My toes are frozen as I walk through the fresh snow along the ridge. It is, in my opinion, the most spectacularly quiet time to be in the alpine. I believe part of understanding a place is living each season through and I think that’s also why we return to certain places so often or end up calling them home. In his book, “Crossing Open Ground,” Barry Lopez writes:
“I think of two landscapes — one outside the self, the other within. The external landscape is the one we see — not only line and color of the land and its shading at different times of the day, but also its plants and animals in season, its weather, its geology, the record of its climate and evolution. One learns a landscape finally not by knowing the name or identity of everything in it, but by perceiving the relationships in it…. Similarly, the speculations, intuitions, and formal ideas we refer to as ‘mind’ are a set of relationships in the interior landscape with purpose and order; some of these are obvious, many impenetrably subtle. The shape and character of these relationships in a person’s thinking, I believe, are deeply influenced by where on this earth one goes, what one touches, the patterns one observes in nature — the intricate history of one’s life in the land, even a life in the city, where wind, the chirp of birds, the line of a falling leaf, are known. These thoughts are arranged, further, according to the thread of one’s moral, intellectual, and spiritual development. The interior landscape responds to the character and subtlety of an exterior landscape; the shape of the individual mind is as affected by land as it is by genes.”
As I crested the pass and shuffled down the trail, I wondered why it had taken me so long to run this loop. No one was out here, save another runner that I kept catching up to when he’d get water. Finally, he peeled down a different trail and I was relieved to absorb the quietude alone.
The trail contoured around to my right at treeline, and as I gained yet another pass, I realized suddenly where I was with the surrounding mountains orienting me. I could see a mountain to the north I had climbed just a couple of days before, and a dirt road I bike every summer just to the south, but the stretch I was running in between was new. A flat basin of tundra stretched before me. A nice place to camp, I thought.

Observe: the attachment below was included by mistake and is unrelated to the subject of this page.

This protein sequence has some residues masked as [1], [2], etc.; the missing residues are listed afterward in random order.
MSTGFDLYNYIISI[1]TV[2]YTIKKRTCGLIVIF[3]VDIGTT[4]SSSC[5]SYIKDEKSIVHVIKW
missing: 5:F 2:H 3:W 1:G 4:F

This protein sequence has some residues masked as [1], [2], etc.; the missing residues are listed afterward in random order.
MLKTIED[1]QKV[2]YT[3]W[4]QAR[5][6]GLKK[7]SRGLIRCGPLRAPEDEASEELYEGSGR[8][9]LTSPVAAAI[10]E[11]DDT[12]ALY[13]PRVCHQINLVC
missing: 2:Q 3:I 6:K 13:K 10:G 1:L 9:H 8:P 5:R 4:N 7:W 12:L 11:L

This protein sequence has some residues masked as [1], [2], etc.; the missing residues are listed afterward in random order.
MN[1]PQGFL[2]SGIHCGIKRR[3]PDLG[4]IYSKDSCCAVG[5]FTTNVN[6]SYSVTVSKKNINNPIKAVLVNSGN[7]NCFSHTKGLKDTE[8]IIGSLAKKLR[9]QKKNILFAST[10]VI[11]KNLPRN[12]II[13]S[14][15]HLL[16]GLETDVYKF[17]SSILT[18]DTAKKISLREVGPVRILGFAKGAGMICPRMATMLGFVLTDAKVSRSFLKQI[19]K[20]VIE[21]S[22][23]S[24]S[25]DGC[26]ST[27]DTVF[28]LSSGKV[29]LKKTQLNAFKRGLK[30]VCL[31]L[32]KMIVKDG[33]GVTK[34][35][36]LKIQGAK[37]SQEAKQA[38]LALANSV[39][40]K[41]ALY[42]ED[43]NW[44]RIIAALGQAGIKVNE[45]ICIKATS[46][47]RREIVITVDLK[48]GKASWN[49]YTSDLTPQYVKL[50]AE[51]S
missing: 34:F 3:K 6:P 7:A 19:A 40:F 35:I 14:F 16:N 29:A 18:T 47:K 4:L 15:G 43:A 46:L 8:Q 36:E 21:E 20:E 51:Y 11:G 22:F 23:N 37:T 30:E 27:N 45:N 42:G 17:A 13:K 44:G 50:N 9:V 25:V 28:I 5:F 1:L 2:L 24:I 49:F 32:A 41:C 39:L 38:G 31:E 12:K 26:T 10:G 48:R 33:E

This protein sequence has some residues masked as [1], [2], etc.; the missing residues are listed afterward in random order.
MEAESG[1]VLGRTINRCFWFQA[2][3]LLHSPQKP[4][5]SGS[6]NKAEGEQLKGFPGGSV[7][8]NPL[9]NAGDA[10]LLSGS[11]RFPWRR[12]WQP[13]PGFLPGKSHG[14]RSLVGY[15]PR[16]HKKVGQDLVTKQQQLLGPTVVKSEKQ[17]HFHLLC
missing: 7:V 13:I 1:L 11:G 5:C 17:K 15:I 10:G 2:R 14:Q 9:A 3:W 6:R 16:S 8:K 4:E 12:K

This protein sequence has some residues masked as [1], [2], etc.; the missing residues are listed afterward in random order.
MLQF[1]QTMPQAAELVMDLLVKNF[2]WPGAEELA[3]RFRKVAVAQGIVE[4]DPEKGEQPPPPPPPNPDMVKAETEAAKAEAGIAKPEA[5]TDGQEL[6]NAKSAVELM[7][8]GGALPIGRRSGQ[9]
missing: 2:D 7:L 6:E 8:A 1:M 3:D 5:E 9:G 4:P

That was my last long run for while, and I finally realized that it’s shoulder season and my body, which has been dealing with several different injuries all summer, needs a break from running. In an effort to satiate the need to move my body several hours a day, I’ve been hiking steep trails and avoiding runnable terrain or simply walking back downhill.
My knees are very grateful for this because for whatever reason, hiking is fine but running hurts quite a bit. I don’t have any running-based objectives so I shouldn’t keep pushing through these injuries, or so I tell myself … and we’ll see how long I last. I’m also giving a big effort in trying to learn some more technical skills to keep myself growing as an athlete. I like to do things solo, obviously, it is the most intimate way for me to connect to a landscape. However, I recognize that some skills I need help with.
I’m picking up ropes and learning to use them. I’ve even climbed a couple of peaks I’ve eyed for a few years, bringing a small rope with which to rappel the cruxes. I even asked a friend to join on one peak, whose small summit pitch had scared me a couple of years ago. I knew he had a similar risk tolerance to me, and I knew as an extra set of eyes coupled with a rope, he could provide some confidence and backup. And we made it! Better yet, the summit pitch felt much easier this time, which had shown me that my skill level had at least increased since I tried it the first time.
Progression takes many forms in the mountains, but sometimes it takes stepping back in order to move forward. Even this summer, I took a step back from climbing a big mountain alone, heeding the call from some friends to not do it solo, and knew I needed to develop more skills and competency before lunging forward again. It’s fun, it’s exciting, and I already have myriad adventures in mind to use these skills. And I will always continue to do things solo, but it’s nice knowing I have an incredibly mindful and skilled group of friends from which I can learn.
In “My Life in Climbing,” the late alpinist and ultrarunner Ueli Steck wrote, “Days I spend alone in the mountains on my own are the most beautiful and most impressive days for me. There is nothing else, just the mountain and me, and that’s what I love. There is nobody to whom I have to justify anything. I can make my own decisions and do what I want. These are my most precious times. I feel at my best when I can just walk, climb, or run. I get into a beautiful rhythm and nothing can interrupt it.”
Call for Comments
- Do you use this time of year to take a break from running?
- If so, have you been picking up any other fun activities to take its place?